This blog post is the first in a three-part series on “Day 2” operations for DC/OS.
It takes more to run an application in production than just installing some software and starting applications. For operators, their jobs truly begin on what we like to call “Day 2”—at which time those applications must be maintained, upgraded, debugged and ran without downtime. Without the work that happens on Day 2 (and every day after that), everything that happens prior would be for nothing.
Since DC/OS is an operating system, we have the perfect platform on which to build the APIs and functionality required for operators to be successful and efficient at their jobs. Enabling our operators with rich APIs that are generic enough to fit into any stack—whether it’s ELK for logs, or DataDog for metrics—our aim is to ship features that integrate gracefully with the operator’s favorite tools.
Our focus doesn’t stop at the system components. We aim to ship metrics and logs for the applications users run on the cluster, as well. This gives our operators the best possible stack for maintaining uptime and availability. No longer do operators need to implement custom solutions for every component and application running in their datacenters. They can automatically get the data needed to keep that cluster up and running.
We have identified three core areas that we are aiming to ship in the forthcoming DC/OS 1.10 release in order to improve the Day 2 operations experience:
We will cover them in order throughout this series of blog posts, starting with logging. For those running Mesosphere Enterprise DC/OS, they can expect these APIs to be secured with the same authentication and authorization they’ve come to expect with the Enterprise DC/OS 1.8, which was released in September.
DC/OS logging API
Our aim in building a cluster-wide logging API is to ensure our operators can integrate DC/OS with any log aggregator. That means it needs to work as seamlessly with an ELK stack that is front-ended with Redis as well as it does dumping to Splunk or other hosted log systems. For our enterprise customers, it needs to obey our security requirements for authorization and authentication when being queried by services or cluster operators.
The logging API has one goal: make DC/OS core service logs, and applications deployed to DC/OS (frameworks or containers), available through one, intuitive HTTP API.
Step 1: Everything goes to journald
In order to do this we needed to re-design how we currently get logs from tasks. Today, DC/OS frameworks dump their
STDERR to the Mesos Sandbox. This is neither easily accessible nor is it integrated with where all the other host-level systems (read: “DC/OS core services, such as Adminrouter”) dump their logs. Core services, or anything running as a systemd unit, dumps their logs to journald.
Our first step, then, is to make the task logs go to journald. To do this, we had to write a Mesos Module. This module takes every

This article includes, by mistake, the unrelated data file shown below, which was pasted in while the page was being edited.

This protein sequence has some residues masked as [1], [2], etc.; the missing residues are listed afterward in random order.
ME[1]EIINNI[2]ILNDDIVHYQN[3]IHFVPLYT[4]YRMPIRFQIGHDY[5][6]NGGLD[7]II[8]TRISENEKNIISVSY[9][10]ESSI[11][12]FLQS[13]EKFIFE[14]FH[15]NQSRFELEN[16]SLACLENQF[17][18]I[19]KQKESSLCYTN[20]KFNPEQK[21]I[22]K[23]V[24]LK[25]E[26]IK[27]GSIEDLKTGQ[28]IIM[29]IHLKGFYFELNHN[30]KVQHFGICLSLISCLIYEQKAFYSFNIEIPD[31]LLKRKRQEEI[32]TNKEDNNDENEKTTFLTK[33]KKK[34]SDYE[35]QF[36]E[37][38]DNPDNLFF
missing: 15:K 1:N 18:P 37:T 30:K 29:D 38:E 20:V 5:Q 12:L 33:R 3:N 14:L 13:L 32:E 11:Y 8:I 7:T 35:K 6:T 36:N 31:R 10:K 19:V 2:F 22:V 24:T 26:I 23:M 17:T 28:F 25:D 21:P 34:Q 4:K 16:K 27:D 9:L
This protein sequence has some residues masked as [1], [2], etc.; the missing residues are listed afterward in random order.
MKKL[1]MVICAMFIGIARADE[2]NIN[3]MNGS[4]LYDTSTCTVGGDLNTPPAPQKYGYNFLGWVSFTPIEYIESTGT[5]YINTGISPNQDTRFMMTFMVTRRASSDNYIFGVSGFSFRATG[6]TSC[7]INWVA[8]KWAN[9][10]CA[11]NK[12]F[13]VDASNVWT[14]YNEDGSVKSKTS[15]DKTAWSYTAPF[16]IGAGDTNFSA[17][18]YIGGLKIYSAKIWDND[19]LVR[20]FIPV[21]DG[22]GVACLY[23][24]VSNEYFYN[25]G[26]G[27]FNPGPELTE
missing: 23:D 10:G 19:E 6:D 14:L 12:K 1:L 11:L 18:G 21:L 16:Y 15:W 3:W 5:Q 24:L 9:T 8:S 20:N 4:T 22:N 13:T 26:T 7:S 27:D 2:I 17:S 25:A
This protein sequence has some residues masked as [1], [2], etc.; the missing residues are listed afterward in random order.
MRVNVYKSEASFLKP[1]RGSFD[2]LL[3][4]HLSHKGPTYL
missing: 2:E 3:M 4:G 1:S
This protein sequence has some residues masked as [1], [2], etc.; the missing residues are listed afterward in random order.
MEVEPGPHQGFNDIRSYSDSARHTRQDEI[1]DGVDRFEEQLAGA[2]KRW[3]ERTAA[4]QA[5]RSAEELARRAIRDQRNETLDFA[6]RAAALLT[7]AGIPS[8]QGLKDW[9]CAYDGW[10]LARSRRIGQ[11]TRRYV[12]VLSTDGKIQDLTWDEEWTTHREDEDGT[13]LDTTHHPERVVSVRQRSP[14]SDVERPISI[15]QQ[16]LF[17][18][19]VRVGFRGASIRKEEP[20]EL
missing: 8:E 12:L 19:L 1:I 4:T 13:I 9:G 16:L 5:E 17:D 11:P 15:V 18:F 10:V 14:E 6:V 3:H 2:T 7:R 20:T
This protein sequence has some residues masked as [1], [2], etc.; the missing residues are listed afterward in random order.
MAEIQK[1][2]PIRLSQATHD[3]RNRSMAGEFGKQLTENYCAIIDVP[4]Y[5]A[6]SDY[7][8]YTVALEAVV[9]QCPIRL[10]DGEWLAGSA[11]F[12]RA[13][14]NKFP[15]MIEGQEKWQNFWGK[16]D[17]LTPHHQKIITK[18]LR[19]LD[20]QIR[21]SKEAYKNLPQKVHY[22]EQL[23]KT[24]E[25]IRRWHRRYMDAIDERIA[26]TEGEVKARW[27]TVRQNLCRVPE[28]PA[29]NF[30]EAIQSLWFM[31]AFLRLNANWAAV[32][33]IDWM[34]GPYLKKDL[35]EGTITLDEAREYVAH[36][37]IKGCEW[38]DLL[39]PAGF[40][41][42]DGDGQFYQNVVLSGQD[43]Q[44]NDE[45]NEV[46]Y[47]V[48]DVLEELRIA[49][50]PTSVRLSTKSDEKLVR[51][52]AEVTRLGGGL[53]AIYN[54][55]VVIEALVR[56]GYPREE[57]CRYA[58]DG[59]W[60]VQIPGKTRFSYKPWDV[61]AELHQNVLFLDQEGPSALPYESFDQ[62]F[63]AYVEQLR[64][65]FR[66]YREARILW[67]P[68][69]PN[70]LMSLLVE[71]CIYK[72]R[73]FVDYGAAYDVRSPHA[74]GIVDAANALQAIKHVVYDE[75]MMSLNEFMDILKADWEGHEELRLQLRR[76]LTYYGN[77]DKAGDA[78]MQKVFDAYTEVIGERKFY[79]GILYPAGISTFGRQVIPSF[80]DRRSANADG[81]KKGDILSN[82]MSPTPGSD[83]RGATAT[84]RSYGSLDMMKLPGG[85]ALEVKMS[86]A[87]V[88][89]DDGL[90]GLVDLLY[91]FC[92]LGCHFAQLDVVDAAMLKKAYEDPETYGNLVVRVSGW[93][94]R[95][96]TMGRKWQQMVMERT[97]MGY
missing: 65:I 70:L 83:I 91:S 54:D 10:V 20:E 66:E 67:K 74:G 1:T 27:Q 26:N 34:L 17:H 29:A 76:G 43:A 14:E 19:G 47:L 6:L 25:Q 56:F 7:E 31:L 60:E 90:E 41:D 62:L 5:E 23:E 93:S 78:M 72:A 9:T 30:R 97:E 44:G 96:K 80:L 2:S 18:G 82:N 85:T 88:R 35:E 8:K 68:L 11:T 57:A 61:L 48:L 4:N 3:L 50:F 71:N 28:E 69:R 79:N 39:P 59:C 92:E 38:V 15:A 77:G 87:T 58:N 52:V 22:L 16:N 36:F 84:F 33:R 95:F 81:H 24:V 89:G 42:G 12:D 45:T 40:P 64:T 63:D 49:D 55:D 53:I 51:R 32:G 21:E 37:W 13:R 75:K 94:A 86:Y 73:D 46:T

STDOUT line that a framework produces and mutates it for journald ingress. With this new module in place, we get all the logs on a cluster aggregated into one place, and we can build an API on top of that to expose it to the rest of the world.
Step 2: Add some structured data
The second step is adding some structured data to the logs lines. You need to know more than just what a task is outputting in order to debug an issue. It is important to know what host the task is running on and which framework started it. Instead of requiring your developers to add that, we do it for you.
Step 3: Proxy the logs API on Adminrouter
The entry point to our logging API for the DC/OS CLI, user interface or external entities will go through Adminrouter. You get access to your logs for debugging without moving them around at all. If your log aggregation infrastructure is down or you just don’t want the expense of moving bits around, we’ve got you covered.This customized NGINX proxy figures out how to route requests to a specific host that has been given a Mesos role ID.
The logging API and Mesos logging module together provide the foundation for seamless integrations with popular log shipping stacks such as ELK, Splunk or Fluentd. Since all the logs end up in journald, you can easily add shipping agents for these popular log aggregation stacks. These two primitive logging solutions give our customers and end-users a first-class experience for both application and DC/OS service logs.
DC/OS CLI Node Log Command
For some time, the DC/OS CLI has had its own log command to get framework logs to the end-user. This command will not change in usage, but will be leveraging the new log API. Before, users could only use this CLI command to get logs from tasks, but now they’ll be able to get logs for DC/OS core services such as Adminrouter or the Mesos master and agent services.
This is invaluable for debugging—for example, when you need to view the Marathon logs and your application logs at the same time. This is now possible from the same utility without having to SSH into a cluster host.
We hope this is a helpful and informative look into some of the new features coming to DC/OS. Keep an eye on our blog for Parts 2 and 3 of this series, which will dive deeper into DC/OS metrics and debugging, respectively. For more information about what’s possible in DC/OS today, check out the project documentation.